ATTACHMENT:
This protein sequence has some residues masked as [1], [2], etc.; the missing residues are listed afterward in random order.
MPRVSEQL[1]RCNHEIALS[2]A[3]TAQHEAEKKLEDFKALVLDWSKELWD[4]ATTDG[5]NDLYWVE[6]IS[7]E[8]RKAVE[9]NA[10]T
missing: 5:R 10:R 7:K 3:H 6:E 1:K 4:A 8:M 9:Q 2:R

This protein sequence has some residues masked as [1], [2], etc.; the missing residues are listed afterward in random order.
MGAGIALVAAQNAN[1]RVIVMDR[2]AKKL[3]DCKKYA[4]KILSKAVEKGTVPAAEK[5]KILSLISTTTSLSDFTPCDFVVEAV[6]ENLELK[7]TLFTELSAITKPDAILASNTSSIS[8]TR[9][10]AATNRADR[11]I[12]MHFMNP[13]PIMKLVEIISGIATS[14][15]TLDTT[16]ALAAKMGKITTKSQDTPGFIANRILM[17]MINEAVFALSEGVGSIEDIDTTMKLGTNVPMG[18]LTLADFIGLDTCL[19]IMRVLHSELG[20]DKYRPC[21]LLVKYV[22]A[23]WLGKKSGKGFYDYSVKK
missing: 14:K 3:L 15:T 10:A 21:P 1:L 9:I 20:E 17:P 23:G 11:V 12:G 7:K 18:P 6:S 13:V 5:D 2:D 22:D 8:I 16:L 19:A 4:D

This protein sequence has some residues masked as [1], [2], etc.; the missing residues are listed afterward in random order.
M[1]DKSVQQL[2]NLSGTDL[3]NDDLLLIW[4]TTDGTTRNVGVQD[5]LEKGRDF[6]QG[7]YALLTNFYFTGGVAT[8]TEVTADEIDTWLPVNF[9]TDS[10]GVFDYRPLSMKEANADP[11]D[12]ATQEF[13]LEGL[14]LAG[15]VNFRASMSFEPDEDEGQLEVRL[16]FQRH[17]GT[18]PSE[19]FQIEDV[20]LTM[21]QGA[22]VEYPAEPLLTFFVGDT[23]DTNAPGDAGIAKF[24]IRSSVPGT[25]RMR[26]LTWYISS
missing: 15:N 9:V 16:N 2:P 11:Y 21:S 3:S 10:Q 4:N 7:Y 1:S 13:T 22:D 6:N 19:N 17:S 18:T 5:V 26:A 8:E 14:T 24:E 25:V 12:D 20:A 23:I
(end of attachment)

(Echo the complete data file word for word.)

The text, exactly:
This protein sequence has some residues masked as [1], [2], etc.; the missing residues are listed afterward in random order.
MPRVSEQL[1]RCNHEIALS[2]A[3]TAQHEAEKKLEDFKALVLDWSKELWD[4]ATTDG[5]NDLYWVE[6]IS[7]E[8]RKAVE[9]NA[10]T
missing: 5:R 10:R 7:K 3:H 6:E 1:K 4:A 8:M 9:Q 2:R

This protein sequence has some residues masked as [1], [2], etc.; the missing residues are listed afterward in random order.
MGAGIALVAAQNAN[1]RVIVMDR[2]AKKL[3]DCKKYA[4]KILSKAVEKGTVPAAEK[5]KILSLISTTTSLSDFTPCDFVVEAV[6]ENLELK[7]TLFTELSAITKPDAILASNTSSIS[8]TR[9][10]AATNRADR[11]I[12]MHFMNP[13]PIMKLVEIISGIATS[14][15]TLDTT[16]ALAAKMGKITTKSQDTPGFIANRILM[17]MINEAVFALSEGVGSIEDIDTTMKLGTNVPMG[18]LTLADFIGLDTCL[19]IMRVLHSELG[20]DKYRPC[21]LLVKYV[22]A[23]WLGKKSGKGFYDYSVKK
missing: 14:K 3:L 15:T 10:A 21:P 1:L 9:I 20:E 17:P 23:G 11:V 12:G 7:K 18:P 6:S 13:V 5:D 2:D 22:D 8:I 16:L 19:A 4:D

This protein sequence has some residues masked as [1], [2], etc.; the missing residues are listed afterward in random order.
M[1]DKSVQQL[2]NLSGTDL[3]NDDLLLIW[4]TTDGTTRNVGVQD[5]LEKGRDF[6]QG[7]YALLTNFYFTGGVAT[8]TEVTADEIDTWLPVNF[9]TDS[10]GVFDYRPLSMKEANADP[11]D[12]ATQEF[13]LEGL[14]LAG[15]VNFRASMSFEPDEDEGQLEVRL[16]FQRH[17]GT[18]PSE[19]FQIEDV[20]LTM[21]QGA[22]VEYPAEPLLTFFVGDT[23]DTNAPGDAGIAKF[24]IRSSVPGT[25]RMR[26]LTWYISS
missing: 15:N 9:V 16:N 2:P 11:Y 21:S 3:S 10:Q 4:N 7:Y 1:S 13:T 22:D 6:N 19:N 17:S 18:T 5:V 26:A 8:E 14:T 24:E 25:V 12:D 20:A 23:I